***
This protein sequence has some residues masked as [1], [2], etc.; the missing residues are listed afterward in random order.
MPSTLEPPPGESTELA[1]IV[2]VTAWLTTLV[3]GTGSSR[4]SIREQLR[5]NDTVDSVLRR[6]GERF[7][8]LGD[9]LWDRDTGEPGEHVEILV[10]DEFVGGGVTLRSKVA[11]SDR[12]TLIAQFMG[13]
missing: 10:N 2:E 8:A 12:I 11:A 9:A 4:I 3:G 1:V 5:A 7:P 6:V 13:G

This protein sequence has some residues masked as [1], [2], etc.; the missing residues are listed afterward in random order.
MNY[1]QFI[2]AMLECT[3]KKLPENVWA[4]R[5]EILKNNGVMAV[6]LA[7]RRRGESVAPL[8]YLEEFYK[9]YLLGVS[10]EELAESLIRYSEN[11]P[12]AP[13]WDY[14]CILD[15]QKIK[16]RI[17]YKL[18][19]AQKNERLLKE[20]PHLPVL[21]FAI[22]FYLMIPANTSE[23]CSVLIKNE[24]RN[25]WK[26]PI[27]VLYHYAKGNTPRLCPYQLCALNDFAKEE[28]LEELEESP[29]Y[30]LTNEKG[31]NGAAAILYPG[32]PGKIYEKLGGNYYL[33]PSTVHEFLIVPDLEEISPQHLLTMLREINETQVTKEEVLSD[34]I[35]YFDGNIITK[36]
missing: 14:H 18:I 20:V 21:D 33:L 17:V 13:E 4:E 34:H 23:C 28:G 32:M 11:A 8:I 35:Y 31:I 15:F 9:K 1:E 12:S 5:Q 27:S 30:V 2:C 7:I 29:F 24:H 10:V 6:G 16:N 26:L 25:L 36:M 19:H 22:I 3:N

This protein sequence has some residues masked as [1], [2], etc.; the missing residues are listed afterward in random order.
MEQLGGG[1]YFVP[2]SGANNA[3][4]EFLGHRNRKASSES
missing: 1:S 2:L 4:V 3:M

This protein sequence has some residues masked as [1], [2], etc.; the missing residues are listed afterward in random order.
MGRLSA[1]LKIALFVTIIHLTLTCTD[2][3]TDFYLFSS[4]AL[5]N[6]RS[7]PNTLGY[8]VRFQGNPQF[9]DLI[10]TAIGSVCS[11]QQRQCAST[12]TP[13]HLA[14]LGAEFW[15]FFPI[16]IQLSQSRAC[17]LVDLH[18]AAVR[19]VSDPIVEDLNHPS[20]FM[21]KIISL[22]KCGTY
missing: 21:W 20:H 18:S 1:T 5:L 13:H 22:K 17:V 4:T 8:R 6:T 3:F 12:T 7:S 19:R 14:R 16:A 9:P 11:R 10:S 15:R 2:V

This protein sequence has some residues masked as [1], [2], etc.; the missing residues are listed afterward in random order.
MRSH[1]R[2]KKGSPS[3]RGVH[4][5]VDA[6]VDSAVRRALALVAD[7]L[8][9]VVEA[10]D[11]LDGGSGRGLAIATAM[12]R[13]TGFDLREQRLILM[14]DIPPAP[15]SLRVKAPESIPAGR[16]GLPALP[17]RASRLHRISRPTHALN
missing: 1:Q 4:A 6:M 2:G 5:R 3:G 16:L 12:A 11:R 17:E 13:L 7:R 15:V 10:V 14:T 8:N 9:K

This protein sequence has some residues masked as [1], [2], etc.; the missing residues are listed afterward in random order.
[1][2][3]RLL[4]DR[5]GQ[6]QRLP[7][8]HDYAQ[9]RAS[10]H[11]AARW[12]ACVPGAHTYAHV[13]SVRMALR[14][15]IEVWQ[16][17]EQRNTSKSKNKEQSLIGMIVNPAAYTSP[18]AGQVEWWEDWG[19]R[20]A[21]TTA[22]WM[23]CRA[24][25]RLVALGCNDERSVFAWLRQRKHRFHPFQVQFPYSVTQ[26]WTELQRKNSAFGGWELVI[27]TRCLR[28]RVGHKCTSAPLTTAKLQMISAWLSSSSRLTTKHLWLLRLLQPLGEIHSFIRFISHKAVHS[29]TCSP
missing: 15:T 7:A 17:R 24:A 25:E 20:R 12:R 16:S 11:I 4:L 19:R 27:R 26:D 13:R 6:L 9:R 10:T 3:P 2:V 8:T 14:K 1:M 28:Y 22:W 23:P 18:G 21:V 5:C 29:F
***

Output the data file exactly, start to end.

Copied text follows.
This protein sequence has some residues masked as [1], [2], etc.; the missing residues are listed afterward in random order.
MPSTLEPPPGESTELA[1]IV[2]VTAWLTTLV[3]GTGSSR[4]SIREQLR[5]NDTVDSVLRR[6]GERF[7][8]LGD[9]LWDRDTGEPGEHVEILV[10]DEFVGGGVTLRSKVA[11]SDR[12]TLIAQFMG[13]
missing: 10:N 2:E 8:A 12:I 11:A 9:A 4:I 3:G 1:V 5:A 7:P 6:V 13:G

This protein sequence has some residues masked as [1], [2], etc.; the missing residues are listed afterward in random order.
MNY[1]QFI[2]AMLECT[3]KKLPENVWA[4]R[5]EILKNNGVMAV[6]LA[7]RRRGESVAPL[8]YLEEFYK[9]YLLGVS[10]EELAESLIRYSEN[11]P[12]AP[13]WDY[14]CILD[15]QKIK[16]RI[17]YKL[18][19]AQKNERLLKE[20]PHLPVL[21]FAI[22]FYLMIPANTSE[23]CSVLIKNE[24]RN[25]WK[26]PI[27]VLYHYAKGNTPRLCPYQLCALNDFAKEE[28]LEELEESP[29]Y[30]LTNEKG[31]NGAAAILYPG[32]PGKIYEKLGGNYYL[33]PSTVHEFLIVPDLEEISPQHLLTMLREINETQVTKEEVLSD[34]I[35]YFDGNIITK[36]
missing: 14:H 18:I 20:V 21:D 33:L 17:V 13:E 4:E 34:H 23:C 28:G 32:M 11:A 8:I 35:Y 31:I 15:F 9:K 1:E 12:S 5:Q 27:S 30:V 2:C 7:I 29:F 24:H 10:V 6:G 16:N 26:L 25:L 36:M 19:H 22:I 3:N

This protein sequence has some residues masked as [1], [2], etc.; the missing residues are listed afterward in random order.
MEQLGGG[1]YFVP[2]SGANNA[3][4]EFLGHRNRKASSES
missing: 1:S 2:L 4:V 3:M

This protein sequence has some residues masked as [1], [2], etc.; the missing residues are listed afterward in random order.
MGRLSA[1]LKIALFVTIIHLTLTCTD[2][3]TDFYLFSS[4]AL[5]N[6]RS[7]PNTLGY[8]VRFQGNPQF[9]DLI[10]TAIGSVCS[11]QQRQCAST[12]TP[13]HLA[14]LGAEFW[15]FFPI[16]IQLSQSRAC[17]LVDLH[18]AAVR[19]VSDPIVEDLNHPS[20]FM[21]KIISL[22]KCGTY
missing: 21:W 20:H 18:S 1:T 5:L 13:H 22:K 17:V 4:T 8:R 6:T 3:F 12:T 7:S 19:R 14:R 16:A 9:P 11:R 10:S 15:R 2:V

This protein sequence has some residues masked as [1], [2], etc.; the missing residues are listed afterward in random order.
MRSH[1]R[2]KKGSPS[3]RGVH[4][5]VDA[6]VDSAVRRALALVAD[7]L[8][9]VVEA[10]D[11]LDGGSGRGLAIATAM[12]R[13]TGFDLREQRLILM[14]DIPPAP[15]SLRVKAPESIPAGR[16]GLPALP[17]RASRLHRISRPTHALN
missing: 1:Q 4:A 6:M 2:G 5:R 3:G 16:L 12:A 11:R 17:E 13:L 7:R 15:V 10:V 14:T 8:N 9:K

This protein sequence has some residues masked as [1], [2], etc.; the missing residues are listed afterward in random order.
[1][2][3]RLL[4]DR[5]GQ[6]QRLP[7][8]HDYAQ[9]RAS[10]H[11]AARW[12]ACVPGAHTYAHV[13]SVRMALR[14][15]IEVWQ[16][17]EQRNTSKSKNKEQSLIGMIVNPAAYTSP[18]AGQVEWWEDWG[19]R[20]A[21]TTA[22]WM[23]CRA[24][25]RLVALGCNDERSVFAWLRQRKHRFHPFQVQFPYSVTQ[26]WTELQRKNSAFGGWELVI[27]TRCLR[28]RVGHKCTSAPLTTAKLQMISAWLSSSSRLTTKHLWLLRLLQPLGEIHSFIRFISHKAVHS[29]TCSP
missing: 15:T 7:A 17:R 24:A 25:E 20:R 12:R 16:S 11:I 4:L 19:R 27:R 26:D 13:R 6:L 9:R 10:T 3:P 2:V 8:T 14:K 1:M 28:Y 22:W 23:P 18:G 21:V 5:C 29:F